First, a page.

Opinion

3 of the Most Bizzarre Financial Disasters from Around the World

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Ryan Ong

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Singaporeans love to complain about Singapore. But since it was just this country’s birthday, let’s take a break: let’s be grateful for what we do have instead. These are some examples of how things could be worse. Much worse.

 

1. Zimbabwe Gives Up on Its Own Currency

You know what currency they use in Zimbabwe? Any currency that doesn’t come from Zimbabwe. As of now, the only kind of currency used there comes from other countries.

That’s thanks to Zimbabwe’s world-record breaking inflation, which in November 2008 peaked at around – wait for it – 79,600,000,000%. And chances are that number’s a bit too low. Because at some point between ’08 – ’09, the Zimbabwean government just gave up tracking it.

In 2008, pay in Zimbabwe was measured in trillions of dollars – which isn’t as awesome as it sounds. Their average teacher’s pay at the time converted to about SGD 1.40 per month.

Computers in banks froze up, because there were too many zeroes to handle. Digital displays were rendered useless, because imagine if the pump at the petrol station had to display $400 trillion.

Their central bank got so fed up, they decided to just slash 10 zeroes off all the currency notes – a method we’re pretty sure is featured in no macroeconomics textbook ever.

How did iy happen? Well there are plenty of causes, but most fingers point at the Democratic Republic of Congo. Zimbabwe financed two wars there, and started printing money to pay for the soldier and equipment.

On top of that, the country was afflicted with wide scale corruption. We’re talking banks that would be thrown out of a time share salesmen’s convention for being too unethical.

But hey, they’re bound to recover. By doing things like spending USD 16,000,000+ on Mugabe’s birthday, giant statues of him, and his daughter’s wedding.

 

2. The Whole of Argentina Runs Out of Spare Change

Imagine if your 50 cent coin is worth a dollar. Or if loose change is so rare, shopkeepers  refuse to sell you a $1.90 pack of crackers if you don’t have exact change; because the 10 cents is too invaluable to give up for small transactions.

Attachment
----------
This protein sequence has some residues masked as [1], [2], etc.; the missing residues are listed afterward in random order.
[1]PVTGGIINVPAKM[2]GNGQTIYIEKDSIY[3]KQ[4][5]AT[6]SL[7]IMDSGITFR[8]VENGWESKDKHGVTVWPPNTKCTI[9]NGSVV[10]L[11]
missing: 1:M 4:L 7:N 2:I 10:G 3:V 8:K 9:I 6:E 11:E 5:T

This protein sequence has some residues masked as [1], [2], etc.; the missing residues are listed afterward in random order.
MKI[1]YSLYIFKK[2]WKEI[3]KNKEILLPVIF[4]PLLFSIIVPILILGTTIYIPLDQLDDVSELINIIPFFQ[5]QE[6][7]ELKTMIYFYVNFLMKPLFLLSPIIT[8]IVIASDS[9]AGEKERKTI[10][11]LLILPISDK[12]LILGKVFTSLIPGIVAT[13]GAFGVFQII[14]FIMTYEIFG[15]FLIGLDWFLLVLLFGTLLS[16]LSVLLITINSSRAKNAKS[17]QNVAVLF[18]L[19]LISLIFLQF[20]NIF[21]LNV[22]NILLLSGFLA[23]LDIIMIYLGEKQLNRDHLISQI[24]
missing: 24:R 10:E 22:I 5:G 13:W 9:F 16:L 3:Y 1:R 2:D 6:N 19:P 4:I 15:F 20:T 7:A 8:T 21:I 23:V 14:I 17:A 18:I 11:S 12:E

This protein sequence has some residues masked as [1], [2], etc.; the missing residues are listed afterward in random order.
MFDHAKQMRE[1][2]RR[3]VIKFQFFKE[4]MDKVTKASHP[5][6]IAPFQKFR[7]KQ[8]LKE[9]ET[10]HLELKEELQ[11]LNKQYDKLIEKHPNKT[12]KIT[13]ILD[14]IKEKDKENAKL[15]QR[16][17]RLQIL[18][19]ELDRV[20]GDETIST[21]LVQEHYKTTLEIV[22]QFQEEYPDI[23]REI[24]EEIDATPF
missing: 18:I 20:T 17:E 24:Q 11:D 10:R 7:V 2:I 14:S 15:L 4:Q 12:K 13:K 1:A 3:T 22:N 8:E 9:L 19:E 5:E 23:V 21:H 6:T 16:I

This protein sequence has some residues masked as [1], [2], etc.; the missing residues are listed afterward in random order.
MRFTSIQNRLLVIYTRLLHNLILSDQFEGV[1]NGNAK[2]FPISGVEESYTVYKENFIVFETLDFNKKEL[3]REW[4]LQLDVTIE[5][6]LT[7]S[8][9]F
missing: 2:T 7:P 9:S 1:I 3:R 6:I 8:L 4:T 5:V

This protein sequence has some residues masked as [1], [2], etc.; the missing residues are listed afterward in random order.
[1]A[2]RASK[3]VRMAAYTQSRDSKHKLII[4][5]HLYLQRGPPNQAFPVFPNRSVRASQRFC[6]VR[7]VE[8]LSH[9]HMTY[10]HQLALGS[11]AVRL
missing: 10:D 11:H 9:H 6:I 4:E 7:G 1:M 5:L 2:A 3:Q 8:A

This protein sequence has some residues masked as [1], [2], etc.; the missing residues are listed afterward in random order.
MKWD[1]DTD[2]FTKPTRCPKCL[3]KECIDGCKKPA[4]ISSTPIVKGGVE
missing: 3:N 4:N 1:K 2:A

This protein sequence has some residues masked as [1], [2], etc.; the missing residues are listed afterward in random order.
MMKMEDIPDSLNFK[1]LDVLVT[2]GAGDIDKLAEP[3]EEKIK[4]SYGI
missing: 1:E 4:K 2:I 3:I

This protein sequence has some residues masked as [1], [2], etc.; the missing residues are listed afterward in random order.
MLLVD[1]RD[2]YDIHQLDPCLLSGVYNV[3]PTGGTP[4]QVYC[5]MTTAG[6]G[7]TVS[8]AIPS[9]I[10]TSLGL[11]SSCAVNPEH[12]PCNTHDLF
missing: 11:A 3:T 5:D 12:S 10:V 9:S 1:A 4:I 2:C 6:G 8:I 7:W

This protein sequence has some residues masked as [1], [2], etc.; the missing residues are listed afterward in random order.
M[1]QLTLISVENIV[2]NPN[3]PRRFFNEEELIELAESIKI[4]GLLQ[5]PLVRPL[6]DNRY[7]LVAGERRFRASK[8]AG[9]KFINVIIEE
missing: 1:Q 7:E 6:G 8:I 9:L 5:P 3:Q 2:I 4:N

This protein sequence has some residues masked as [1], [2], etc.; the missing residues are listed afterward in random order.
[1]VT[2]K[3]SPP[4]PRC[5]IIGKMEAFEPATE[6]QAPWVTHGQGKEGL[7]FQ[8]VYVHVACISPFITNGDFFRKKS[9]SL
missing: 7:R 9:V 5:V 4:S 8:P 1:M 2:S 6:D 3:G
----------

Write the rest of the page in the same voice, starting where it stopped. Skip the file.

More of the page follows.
That’s exactly what happened in Argentina around ’09. No one is entirely certain of how all the country’s loose change just…up and vanished. Short of witchcraft and aliens, the most viable ones are:

  • Faceless coin hoarders, driving up the value of coins by taking them out of circulation, thus emulating the sort of criminal ploy usually only found in Scooby Doo episodes
  • The rising price of metal. Because at some point, it would have been more valuable to melt the coins and sell the metal than to keep them.
  • Buses that only take coins. Which is kind of a dumb explanation, unless the bus companies are the aforementioned faceless coin hoarders.

But wait. The simplest explanation is the Argentinian government. They didn’t mint enough coins, right?

Actually in 2008, they minted  over 500 million new coins. The only place you’ll find more metal is in Lil’ Wayne’s teeth. And yet over the next three years or so, the shortage was so severe people substituted small gifts, like candy, in place of their precious change.

 

3. Burma Insists All Currency Notes be Divisible by Nine

General Ne Win, who was chairman of the Burma Socialist Programme Party from ’62 – 98, had a unique monetary policy.

He modeled Burma on the planned economy of the Soviet Union, but with an extra twist: numerology. That is, the occult art of divining and controlling the future with numbers, the way we imagine maths is taught at Hogwarts.

General Ne Win’s magic number, according to numerology, was nine. But since people in Burma tend to count in sets of 10  (like, you know, almost every country ever), this was a problem.

Only two existing currency notes in Burma fit the General’s requirement: the 45 and 90 kyat notes.

Now as bizarre as the scheme was, it could have been implemented. It would just take massive effort to recall all the non 45 and 90 notes, issue new ones, and have every business reprice products into odd numbers (good thing they weren’t Argentina).

But upon considering how much work was involved, the General and his party decided “screw that”, and simply announced any note not divisible by nine was now worthless. On the radio. In minutes.

This caused the citizens of Burma to provide some negative feedback. Where by “feedback”, we mean an uprising resulting in around 350 deaths.

For more weird financial happenings, follow us on Facebook! We’ll add to the list soon.

 

 

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Ryan Ong

I was a freelance writer for over a decade, and covered topics from music to super-contagious foot diseases. I took this job because I believe financial news should be accessible and fun to read. Also, because the assignments don't involve shouting teenagers and debilitating plagues.